WTO Negotiators Push On Despite Passing April 30 Deadline
Trade negotiators have missed an April 30 deadline on the details of eliminating export subsidies and reducing tariffs, putting more pressure on negotiators to finalize details of the agreement in coming months. Negotiators in Hong Kong last year had set an April 30 deadline to agree to formulas -- also known as modalities -- for eliminating export subsidies and reducing domestic subsidies and tariffs. The agreement was seen as the major accomplishment of the Hong Kong meeting.
"WTO members have already committed to eliminating export subsidies, a step that is extremely important to the dairy industry," said Clay Hough, IDFA senior vice president and general counsel. "We urge the negotiators to continue their talks in a timely fashion. If no consensus is reached later this year, we risk losing what is already on the table."
WTO members currently disagree on how much to cut both tariffs and the direct subsidies that protect farmers. Discussions are also stalled on the topic of high tariffs on industrial goods.
Timing is critical, because a Doha agreement would need to be approved by the U.S. Congress, and July 1, 2007, marks the expiration of Trade Promotion Authority, which authorizes the president to send free-trade legislation to Congress for an up-or-down vote. Most trade experts believe that if a deal on modalities cannot be completed in the next few months, there will not be time to complete an overall agreement and gain approval in the United States.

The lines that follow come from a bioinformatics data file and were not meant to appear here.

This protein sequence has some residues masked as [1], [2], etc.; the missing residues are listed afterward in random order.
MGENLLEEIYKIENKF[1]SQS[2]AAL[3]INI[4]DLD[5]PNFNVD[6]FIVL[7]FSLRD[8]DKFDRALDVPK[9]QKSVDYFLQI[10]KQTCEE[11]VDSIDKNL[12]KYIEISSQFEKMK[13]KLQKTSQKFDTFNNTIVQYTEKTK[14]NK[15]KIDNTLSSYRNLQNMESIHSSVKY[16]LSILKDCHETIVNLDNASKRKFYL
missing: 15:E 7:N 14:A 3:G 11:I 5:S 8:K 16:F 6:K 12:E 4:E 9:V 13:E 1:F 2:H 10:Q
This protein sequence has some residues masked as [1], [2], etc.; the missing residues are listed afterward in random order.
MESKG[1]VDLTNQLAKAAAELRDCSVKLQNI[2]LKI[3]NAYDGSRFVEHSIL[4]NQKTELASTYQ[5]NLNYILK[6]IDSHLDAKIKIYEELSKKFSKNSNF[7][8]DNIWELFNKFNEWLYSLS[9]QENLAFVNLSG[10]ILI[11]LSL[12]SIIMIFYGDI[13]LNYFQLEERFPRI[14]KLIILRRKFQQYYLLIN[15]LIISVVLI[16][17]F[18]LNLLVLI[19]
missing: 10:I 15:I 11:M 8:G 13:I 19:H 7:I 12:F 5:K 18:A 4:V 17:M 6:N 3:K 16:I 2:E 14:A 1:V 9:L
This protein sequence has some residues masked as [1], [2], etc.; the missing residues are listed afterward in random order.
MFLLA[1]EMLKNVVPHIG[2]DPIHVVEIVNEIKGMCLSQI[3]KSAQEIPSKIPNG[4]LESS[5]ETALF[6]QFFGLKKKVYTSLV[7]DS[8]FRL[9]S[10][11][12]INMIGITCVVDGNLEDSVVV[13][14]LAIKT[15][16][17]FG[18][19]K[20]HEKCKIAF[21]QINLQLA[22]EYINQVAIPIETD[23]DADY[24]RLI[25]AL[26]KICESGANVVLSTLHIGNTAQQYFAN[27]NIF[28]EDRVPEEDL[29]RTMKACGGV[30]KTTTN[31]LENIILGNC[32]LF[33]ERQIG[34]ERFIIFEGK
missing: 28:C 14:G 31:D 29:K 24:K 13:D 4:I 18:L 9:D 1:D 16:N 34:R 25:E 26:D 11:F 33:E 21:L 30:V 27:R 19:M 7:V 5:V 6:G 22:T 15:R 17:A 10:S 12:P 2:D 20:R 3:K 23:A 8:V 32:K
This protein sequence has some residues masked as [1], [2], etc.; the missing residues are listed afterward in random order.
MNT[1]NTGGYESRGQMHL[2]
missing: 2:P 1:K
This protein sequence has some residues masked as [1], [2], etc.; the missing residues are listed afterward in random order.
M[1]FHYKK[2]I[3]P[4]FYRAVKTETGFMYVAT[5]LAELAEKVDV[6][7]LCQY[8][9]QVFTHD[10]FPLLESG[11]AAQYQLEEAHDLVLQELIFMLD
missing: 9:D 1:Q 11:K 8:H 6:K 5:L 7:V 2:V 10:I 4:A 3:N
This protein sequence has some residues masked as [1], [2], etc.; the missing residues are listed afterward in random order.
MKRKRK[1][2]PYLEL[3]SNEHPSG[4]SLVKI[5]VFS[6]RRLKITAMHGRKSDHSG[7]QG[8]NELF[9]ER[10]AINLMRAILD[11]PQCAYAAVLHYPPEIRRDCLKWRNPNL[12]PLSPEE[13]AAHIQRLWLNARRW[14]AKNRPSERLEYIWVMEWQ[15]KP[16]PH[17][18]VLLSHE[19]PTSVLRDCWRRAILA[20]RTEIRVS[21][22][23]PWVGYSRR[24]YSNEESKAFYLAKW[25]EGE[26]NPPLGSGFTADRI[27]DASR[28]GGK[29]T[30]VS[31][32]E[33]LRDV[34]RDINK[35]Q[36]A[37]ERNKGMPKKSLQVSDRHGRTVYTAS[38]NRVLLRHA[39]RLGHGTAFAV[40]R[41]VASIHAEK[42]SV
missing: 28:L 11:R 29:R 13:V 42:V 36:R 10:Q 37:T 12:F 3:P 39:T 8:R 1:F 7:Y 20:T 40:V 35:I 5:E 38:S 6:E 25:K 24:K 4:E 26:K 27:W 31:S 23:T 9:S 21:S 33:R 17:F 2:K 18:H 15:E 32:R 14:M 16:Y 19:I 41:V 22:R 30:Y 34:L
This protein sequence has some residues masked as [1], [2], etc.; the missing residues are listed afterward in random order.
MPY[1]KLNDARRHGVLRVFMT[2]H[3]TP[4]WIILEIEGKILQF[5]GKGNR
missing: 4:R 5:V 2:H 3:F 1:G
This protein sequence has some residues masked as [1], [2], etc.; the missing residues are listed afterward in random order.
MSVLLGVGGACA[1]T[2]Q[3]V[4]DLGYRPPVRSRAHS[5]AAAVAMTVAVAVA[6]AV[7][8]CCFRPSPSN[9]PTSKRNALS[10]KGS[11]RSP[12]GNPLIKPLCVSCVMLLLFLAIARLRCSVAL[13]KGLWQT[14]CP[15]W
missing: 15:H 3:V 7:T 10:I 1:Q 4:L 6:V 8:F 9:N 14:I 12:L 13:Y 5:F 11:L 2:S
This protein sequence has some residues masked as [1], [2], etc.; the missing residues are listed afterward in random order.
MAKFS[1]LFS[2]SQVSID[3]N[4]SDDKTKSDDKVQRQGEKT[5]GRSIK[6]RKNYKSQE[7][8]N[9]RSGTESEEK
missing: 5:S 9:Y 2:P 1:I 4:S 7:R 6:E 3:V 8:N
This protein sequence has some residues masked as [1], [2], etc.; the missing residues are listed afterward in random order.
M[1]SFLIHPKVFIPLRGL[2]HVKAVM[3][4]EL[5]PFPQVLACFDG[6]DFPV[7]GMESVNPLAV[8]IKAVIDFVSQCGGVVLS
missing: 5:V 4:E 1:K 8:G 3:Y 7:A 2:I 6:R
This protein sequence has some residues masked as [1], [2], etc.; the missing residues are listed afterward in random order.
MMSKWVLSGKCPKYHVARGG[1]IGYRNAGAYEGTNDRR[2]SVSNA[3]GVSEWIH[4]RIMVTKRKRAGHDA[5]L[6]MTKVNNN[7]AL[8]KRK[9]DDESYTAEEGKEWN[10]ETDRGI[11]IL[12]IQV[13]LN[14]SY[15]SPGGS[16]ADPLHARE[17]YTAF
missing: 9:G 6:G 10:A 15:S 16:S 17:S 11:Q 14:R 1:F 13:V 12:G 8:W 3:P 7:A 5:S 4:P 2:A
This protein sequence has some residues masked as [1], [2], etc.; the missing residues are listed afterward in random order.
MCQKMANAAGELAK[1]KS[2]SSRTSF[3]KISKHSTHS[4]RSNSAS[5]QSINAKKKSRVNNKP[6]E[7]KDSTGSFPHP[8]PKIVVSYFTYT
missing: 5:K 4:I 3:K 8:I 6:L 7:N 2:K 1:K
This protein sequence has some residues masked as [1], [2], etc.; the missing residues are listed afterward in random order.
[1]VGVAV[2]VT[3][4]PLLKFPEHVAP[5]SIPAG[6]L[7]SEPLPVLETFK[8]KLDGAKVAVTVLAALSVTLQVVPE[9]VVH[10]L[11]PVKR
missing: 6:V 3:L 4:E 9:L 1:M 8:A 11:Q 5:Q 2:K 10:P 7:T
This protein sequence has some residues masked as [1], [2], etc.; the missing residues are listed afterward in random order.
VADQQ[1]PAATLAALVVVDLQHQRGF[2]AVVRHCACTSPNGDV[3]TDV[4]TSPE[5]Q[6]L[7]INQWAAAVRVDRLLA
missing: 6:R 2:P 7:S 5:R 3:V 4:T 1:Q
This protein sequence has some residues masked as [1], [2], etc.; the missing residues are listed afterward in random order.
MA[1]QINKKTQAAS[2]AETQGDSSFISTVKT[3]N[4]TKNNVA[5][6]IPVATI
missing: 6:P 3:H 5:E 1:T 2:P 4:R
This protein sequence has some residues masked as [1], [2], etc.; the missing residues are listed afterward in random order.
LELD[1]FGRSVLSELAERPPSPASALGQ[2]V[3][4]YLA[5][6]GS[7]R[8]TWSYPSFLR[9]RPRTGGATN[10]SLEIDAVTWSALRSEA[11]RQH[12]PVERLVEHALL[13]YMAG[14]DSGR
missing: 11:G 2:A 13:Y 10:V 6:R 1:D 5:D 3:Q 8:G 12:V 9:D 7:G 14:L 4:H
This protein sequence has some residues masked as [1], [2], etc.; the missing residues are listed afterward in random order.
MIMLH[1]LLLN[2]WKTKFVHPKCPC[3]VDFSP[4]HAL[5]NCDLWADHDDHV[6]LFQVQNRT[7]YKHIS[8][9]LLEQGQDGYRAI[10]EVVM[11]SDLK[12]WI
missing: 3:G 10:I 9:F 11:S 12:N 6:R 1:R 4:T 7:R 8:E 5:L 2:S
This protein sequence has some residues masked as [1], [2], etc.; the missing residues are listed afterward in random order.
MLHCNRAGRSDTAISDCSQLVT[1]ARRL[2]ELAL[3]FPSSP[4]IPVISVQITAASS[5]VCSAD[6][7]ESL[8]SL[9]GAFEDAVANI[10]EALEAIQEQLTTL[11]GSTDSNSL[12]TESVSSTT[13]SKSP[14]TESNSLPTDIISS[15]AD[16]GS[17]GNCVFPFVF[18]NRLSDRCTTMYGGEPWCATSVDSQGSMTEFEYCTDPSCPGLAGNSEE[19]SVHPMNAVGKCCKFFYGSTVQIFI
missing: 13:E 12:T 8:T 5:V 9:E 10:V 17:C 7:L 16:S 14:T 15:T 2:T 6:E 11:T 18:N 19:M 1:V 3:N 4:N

IDFA strongly supports the U.S. WTO proposal, which recommends cutting trade-distorting domestic farm subsidies by 60%, substantially reducing tariffs and eliminating export subsidies.
"IDFA remains in close contact with U.S. trade officials to communicate member interests and will continue to stress the importance of reaching an agreement," said Hough. "We've been told by government officials that an ambitious Doha agreement remains a priority for the administration."
U.S. Trade Representative Robert Portman recently was nominated as director of Office of Management and Budget. His deputy, Susan Schwab, is slated to replace him; her appointment will require Senate confirmation.
In an effort to keep the talks moving forward, Ambassador Portman and Schwab will travel to WTO headquarters in Geneva this week to assure officials that there will be a smooth transition and to demonstrate the continuing U.S. commitment to complete an ambitious Doha agreement.
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Posted May 1, 2006